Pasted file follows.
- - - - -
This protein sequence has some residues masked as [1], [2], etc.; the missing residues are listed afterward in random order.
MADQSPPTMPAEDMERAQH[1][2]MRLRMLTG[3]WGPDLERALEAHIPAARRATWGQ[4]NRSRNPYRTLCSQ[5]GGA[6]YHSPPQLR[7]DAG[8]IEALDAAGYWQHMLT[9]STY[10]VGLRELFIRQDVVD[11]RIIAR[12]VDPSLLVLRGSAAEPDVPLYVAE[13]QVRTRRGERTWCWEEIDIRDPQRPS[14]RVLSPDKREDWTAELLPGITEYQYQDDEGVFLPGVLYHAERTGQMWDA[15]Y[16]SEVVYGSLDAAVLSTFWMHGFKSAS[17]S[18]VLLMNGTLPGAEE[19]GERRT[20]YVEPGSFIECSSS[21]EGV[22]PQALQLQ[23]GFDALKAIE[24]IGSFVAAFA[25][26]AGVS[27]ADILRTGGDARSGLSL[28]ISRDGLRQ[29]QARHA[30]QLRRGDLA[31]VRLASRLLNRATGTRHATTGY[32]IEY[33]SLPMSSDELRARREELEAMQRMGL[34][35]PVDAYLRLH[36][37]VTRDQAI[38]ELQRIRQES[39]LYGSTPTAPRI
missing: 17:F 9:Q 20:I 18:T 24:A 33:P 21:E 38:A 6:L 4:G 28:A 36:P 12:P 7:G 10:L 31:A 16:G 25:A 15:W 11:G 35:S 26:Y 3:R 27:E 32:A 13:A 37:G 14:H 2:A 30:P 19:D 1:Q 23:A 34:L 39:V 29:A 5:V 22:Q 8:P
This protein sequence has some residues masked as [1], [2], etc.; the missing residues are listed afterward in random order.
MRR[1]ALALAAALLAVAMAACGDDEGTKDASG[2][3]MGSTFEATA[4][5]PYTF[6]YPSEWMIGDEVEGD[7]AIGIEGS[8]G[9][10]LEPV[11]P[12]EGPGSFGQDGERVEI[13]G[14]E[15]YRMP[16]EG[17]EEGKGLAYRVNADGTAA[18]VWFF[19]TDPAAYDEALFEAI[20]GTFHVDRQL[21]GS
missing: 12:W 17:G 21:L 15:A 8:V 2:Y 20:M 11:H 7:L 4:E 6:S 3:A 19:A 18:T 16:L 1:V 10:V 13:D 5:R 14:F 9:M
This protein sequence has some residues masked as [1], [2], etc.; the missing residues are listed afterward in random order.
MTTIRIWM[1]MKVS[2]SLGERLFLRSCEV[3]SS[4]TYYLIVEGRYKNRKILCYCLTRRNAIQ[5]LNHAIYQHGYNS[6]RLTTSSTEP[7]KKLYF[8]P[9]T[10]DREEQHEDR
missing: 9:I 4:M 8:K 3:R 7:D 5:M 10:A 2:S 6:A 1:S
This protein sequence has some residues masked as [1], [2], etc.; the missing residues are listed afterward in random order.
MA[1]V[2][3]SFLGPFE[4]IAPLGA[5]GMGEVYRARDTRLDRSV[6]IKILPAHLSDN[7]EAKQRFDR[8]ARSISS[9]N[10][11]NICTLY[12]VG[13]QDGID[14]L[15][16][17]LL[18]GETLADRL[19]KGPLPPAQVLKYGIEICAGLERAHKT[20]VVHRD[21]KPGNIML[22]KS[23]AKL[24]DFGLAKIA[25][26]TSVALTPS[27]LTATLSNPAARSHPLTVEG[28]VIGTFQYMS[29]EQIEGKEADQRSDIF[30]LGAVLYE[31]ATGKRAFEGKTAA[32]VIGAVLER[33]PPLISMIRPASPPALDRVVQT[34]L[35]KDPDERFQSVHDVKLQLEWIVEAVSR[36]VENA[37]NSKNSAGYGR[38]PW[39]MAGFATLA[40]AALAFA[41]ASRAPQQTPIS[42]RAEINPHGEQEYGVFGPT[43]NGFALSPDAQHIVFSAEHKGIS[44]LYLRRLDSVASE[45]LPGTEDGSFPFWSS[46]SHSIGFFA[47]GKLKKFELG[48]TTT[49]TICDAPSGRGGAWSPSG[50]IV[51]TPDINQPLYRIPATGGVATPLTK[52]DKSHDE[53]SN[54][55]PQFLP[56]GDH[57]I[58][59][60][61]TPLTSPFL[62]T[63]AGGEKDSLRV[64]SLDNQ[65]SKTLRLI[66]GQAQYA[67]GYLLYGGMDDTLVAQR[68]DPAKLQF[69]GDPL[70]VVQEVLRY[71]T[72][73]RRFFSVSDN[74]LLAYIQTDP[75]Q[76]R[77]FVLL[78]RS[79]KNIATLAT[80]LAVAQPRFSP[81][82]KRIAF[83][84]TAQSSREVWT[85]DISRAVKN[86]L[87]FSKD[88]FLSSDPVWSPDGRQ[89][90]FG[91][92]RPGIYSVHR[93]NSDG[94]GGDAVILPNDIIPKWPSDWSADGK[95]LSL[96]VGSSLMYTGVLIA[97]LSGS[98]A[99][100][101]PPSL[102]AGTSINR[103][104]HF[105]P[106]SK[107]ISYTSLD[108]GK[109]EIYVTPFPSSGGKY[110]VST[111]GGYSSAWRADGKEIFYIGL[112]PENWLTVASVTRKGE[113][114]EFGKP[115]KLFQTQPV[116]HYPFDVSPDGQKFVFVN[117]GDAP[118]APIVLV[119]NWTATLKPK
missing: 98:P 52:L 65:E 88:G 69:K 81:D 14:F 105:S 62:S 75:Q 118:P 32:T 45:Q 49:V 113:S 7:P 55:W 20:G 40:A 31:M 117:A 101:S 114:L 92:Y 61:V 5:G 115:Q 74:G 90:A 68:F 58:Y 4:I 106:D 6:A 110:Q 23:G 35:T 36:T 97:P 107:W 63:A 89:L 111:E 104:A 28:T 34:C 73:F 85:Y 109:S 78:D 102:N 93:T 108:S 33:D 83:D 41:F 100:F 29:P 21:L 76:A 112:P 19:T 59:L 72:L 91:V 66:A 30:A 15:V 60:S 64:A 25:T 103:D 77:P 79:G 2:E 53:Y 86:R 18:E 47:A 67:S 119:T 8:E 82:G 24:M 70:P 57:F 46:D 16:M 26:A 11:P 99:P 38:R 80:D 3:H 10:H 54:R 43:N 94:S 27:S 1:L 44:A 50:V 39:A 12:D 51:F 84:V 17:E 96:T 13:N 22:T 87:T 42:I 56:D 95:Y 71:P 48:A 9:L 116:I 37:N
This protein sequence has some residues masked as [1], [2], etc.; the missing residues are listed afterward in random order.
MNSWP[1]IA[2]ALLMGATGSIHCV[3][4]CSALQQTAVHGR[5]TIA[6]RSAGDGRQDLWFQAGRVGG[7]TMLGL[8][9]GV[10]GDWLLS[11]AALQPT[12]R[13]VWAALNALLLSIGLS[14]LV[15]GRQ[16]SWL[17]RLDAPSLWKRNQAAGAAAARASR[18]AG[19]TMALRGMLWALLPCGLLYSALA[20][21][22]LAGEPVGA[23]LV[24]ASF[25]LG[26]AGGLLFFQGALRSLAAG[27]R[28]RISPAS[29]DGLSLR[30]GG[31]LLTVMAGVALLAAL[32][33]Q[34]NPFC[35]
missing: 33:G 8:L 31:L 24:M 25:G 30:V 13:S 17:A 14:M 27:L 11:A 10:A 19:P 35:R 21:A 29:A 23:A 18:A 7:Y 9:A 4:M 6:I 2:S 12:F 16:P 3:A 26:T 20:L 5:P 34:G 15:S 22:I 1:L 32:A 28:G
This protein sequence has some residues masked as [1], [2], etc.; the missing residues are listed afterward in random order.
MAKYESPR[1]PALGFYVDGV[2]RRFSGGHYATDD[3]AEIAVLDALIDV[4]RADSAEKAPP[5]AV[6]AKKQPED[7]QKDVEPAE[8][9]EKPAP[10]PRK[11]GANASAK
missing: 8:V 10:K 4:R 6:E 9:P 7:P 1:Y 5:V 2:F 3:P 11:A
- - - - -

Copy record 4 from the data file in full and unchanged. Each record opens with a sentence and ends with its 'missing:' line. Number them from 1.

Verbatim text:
This protein sequence has some residues masked as [1], [2], etc.; the missing residues are listed afterward in random order.
MA[1]V[2][3]SFLGPFE[4]IAPLGA[5]GMGEVYRARDTRLDRSV[6]IKILPAHLSDN[7]EAKQRFDR[8]ARSISS[9]N[10][11]NICTLY[12]VG[13]QDGID[14]L[15][16][17]LL[18]GETLADRL[19]KGPLPPAQVLKYGIEICAGLERAHKT[20]VVHRD[21]KPGNIML[22]KS[23]AKL[24]DFGLAKIA[25][26]TSVALTPS[27]LTATLSNPAARSHPLTVEG[28]VIGTFQYMS[29]EQIEGKEADQRSDIF[30]LGAVLYE[31]ATGKRAFEGKTAA[32]VIGAVLER[33]PPLISMIRPASPPALDRVVQT[34]L[35]KDPDERFQSVHDVKLQLEWIVEAVSR[36]VENA[37]NSKNSAGYGR[38]PW[39]MAGFATLA[40]AALAFA[41]ASRAPQQTPIS[42]RAEINPHGEQEYGVFGPT[43]NGFALSPDAQHIVFSAEHKGIS[44]LYLRRLDSVASE[45]LPGTEDGSFPFWSS[46]SHSIGFFA[47]GKLKKFELG[48]TTT[49]TICDAPSGRGGAWSPSG[50]IV[51]TPDINQPLYRIPATGGVATPLTK[52]DKSHDE[53]SN[54][55]PQFLP[56]GDH[57]I[58][59][60][61]TPLTSPFL[62]T[63]AGGEKDSLRV[64]SLDNQ[65]SKTLRLI[66]GQAQYA[67]GYLLYGGMDDTLVAQR[68]DPAKLQF[69]GDPL[70]VVQEVLRY[71]T[72][73]RRFFSVSDN[74]LLAYIQTDP[75]Q[76]R[77]FVLL[78]RS[79]KNIATLAT[80]LAVAQPRFSP[81][82]KRIAF[83][84]TAQSSREVWT[85]DISRAVKN[86]L[87]FSKD[88]FLSSDPVWSPDGRQ[89][90]FG[91][92]RPGIYSVHR[93]NSDG[94]GGDAVILPNDIIPKWPSDWSADGK[95]LSL[96]VGSSLMYTGVLIA[97]LSGS[98]A[99][100][101]PPSL[102]AGTSINR[103][104]HF[105]P[106]SK[107]ISYTSLD[108]GK[109]EIYVTPFPSSGGKY[110]VST[111]GGYSSAWRADGKEIFYIGL[112]PENWLTVASVTRKGE[113][114]EFGKP[115]KLFQTQPV[116]HYPFDVSPDGQKFVFVN[117]GDAP[118]APIVLV[119]NWTATLKPK
missing: 98:P 52:L 65:E 88:G 69:K 81:D 14:F 105:S 62:S 75:Q 118:P 32:T 45:Q 49:V 113:S 7:P 55:W 20:G 40:A 31:M 117:A 101:S 114:L 92:Y 61:V 5:G 115:Q 74:G 90:A 68:F 58:Y 4:I 106:D 6:A 110:Q 23:G 35:T 36:T 97:P 107:W 63:A 89:L 111:E 104:A 28:T 34:C 73:F 85:Y 109:S 78:D 102:N 93:T 108:S 33:D 83:D 41:F 100:F 29:P 21:L 76:A 112:P 19:T 59:L 72:L 91:V 66:A 30:A 15:V 60:S 64:A 25:T 103:D 77:P 79:G 2:E 53:Y 86:R 18:E 47:A 67:S 119:T 8:E 82:G 24:M 70:P 57:F 46:D 16:M 26:A 11:P 99:P 38:R 80:D 3:H 10:H 54:R 43:N 94:S 27:S 1:L 44:A 50:V 39:A 12:D 51:F 84:V 17:E 96:T 13:N 22:T 87:T 42:I 56:D 95:Y 71:P 48:A 9:L 116:I 37:N